The ambulance/rescue business is so broad that there is not one such vehicle that will be applicable to all organizations and all situations. Some organizations prefer ambulances which abide by America Standards (Type I and/or Type II and/or Type III) and some organizations prefer European Standard Ambulances (Type A and/or Type B and/or Type C).

It all depends on the client’s requirements.


Ambulance service companies need to look at their mission, goals, and objectives. They need to evaluate their resources and the services expected of them. While there is always value in considering what others are doing, you do not need to “keep up with the Joneses” regarding your vehicle. You need to get what is good for your system and service as you consider the finances available for your use. Besides the cost, contemplate specifics for your section and personnel such as training, drivability (your road system and congestion so you can negotiate traffic, streets, and parking lots), maintenance, weight, and safety.

In a perfect world, there might be carbon copies, but as much of the Ambulance service, there are differing opinions for what is the best system. Each organization depending on community gets to make its choice. Hopefully, it is an informed decision, so it selects the best method. Organizations have the option of Patient Transport Ambulance, Emergency Ambulance, or Mobile Intensive Care Unit (though there are some intermediates scattered about). They can have a governmental third service or private support through a hospital-based system or a private ambulance company.

Depending on your system, your vehicle should be commensurate with your delivery model.


Organizations have enjoyed successes with many types of vehicles and are often committed to their approach. As such, they will “brag” about their approach. They may be believers in “remounts” or basic “van-type” vehicles that are relatively inexpensive and disposable. On the other side of the argument are more heavy-duty vehicles that cost more but offer the advantages of a larger, more durable vehicle. One could make the case that there are successes in each approach, and service delivery and quality are in line with the expectations of the International community. Those decisions are made locally but should not be made in a vacuum. Those who ultimately make the decision need to know the advantages and disadvantages. (We will look into most vehicle types in the next articles)

While cost is certainly a factor, it needs to be weighed against the desired quality and likely outcomes. The more information you have that is based on logical views of the situation, the better chance you have to successfully procure a perfect ambulance.


The people who know the most about what the ambulance vehicle should be and how it should be outfitted are those who use it the most. They know what they need and what is most efficient and effective. With that said, they need direction. No one has a blank check, and there will always be financial considerations. You can use the knowledge of the end-user, but you need to give specific direction upfront. The vehicle must be designed based on what is needed for the overall goals of the organization and not any individual desire.  When considering EMS, the return on investment doesn’t always compute. But communities establish their level of risk through their taxing and funding mechanisms and amount. Provide the best service possible within the parameters established.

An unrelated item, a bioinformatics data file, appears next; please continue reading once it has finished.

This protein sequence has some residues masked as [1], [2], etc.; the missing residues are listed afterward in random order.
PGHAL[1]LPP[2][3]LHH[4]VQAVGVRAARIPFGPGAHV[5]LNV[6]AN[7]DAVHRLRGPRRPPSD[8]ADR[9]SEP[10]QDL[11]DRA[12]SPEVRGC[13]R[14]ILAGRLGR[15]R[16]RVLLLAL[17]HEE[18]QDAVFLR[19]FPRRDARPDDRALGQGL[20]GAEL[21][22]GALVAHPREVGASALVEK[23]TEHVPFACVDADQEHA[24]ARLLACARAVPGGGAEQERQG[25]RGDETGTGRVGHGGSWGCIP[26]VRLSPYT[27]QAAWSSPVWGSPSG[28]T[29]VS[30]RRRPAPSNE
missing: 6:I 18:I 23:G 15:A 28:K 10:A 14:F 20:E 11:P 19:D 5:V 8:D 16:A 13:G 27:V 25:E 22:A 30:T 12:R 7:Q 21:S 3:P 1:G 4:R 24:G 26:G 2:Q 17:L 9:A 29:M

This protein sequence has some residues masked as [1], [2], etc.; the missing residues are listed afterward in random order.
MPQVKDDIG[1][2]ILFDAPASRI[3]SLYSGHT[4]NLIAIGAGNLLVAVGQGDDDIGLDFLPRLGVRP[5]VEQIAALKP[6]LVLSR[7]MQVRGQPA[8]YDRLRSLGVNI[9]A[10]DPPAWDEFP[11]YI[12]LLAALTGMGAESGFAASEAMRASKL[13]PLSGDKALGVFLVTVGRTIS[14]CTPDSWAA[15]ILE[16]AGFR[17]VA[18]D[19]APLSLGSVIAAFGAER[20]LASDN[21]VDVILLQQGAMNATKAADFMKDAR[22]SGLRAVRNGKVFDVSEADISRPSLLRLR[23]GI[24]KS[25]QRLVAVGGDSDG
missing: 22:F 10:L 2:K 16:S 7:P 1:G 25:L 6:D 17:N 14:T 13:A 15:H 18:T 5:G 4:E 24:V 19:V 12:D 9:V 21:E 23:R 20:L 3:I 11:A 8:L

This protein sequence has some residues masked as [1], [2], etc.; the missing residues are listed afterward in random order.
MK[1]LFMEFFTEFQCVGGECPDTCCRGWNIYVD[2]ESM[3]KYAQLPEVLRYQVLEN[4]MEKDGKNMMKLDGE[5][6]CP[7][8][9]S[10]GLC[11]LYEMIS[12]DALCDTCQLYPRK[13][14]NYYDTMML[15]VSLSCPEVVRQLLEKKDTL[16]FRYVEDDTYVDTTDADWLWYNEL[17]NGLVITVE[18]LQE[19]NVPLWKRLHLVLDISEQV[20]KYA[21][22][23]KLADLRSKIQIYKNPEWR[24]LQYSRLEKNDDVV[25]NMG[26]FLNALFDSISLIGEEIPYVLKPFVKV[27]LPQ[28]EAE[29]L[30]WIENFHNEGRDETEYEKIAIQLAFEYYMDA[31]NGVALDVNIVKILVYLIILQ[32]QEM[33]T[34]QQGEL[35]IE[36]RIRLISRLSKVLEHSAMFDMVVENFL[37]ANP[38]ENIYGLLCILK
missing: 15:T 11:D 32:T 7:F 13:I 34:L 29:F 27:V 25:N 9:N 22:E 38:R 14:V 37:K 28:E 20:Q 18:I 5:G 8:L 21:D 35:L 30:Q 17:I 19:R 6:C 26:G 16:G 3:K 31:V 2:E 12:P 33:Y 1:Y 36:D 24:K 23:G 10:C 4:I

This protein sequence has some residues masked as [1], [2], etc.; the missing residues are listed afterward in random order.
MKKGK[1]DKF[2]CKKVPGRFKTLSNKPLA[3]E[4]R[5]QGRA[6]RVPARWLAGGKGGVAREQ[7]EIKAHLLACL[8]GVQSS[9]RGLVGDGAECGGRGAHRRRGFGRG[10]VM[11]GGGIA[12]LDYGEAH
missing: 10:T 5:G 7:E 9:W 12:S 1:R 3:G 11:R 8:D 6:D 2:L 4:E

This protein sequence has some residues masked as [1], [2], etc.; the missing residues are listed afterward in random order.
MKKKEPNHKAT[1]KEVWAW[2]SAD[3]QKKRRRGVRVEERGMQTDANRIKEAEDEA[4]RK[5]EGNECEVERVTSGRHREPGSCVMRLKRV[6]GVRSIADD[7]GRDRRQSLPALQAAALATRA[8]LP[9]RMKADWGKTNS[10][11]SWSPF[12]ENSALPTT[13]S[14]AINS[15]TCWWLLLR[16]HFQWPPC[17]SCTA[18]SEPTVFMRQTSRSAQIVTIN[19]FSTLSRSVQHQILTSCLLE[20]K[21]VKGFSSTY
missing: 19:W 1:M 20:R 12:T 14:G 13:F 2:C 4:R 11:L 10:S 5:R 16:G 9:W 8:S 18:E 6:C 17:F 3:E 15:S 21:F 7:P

Service industries should always consider the recipient of the service. As such, whatever vehicle an organization selects should provide for the comfort and safety of the patient.  This can affect both smaller and heavy-duty vehicles. Cramped trucks make service delivery more challenging and uncomfortable during treatment and transport. Some of the heavier duty ambulances have stiff suspensions making the ride bumpier.  Consider that the patient is already starting off in an uncomfortable situation, you don’t want to add to it with a rough ride to the hospital. Again, knowing your desired service levels and overall use of the vehicle assists in making the right choices.

Ambulances used by EMS companies could vary from ambulances used by governmental Civil or Military Institutes which could also vary from ambulances used by Hospital/Medical Institutions as well as Fire departments. Occasionally, organizations will spend more time trying to determine paint schemes and colors and striping than they do truly evaluating their needs. While one can learn from others, not every model can be copied exactly.

With Emergency Medical Services accounting for most calls in most communities, obtaining a reliable, durable, and useful ambulance that is customized to your specifications should be a Top priority.

The only interaction many people will have will be with the EMS system. Give them a good service, which will include the best apparatus for the job.


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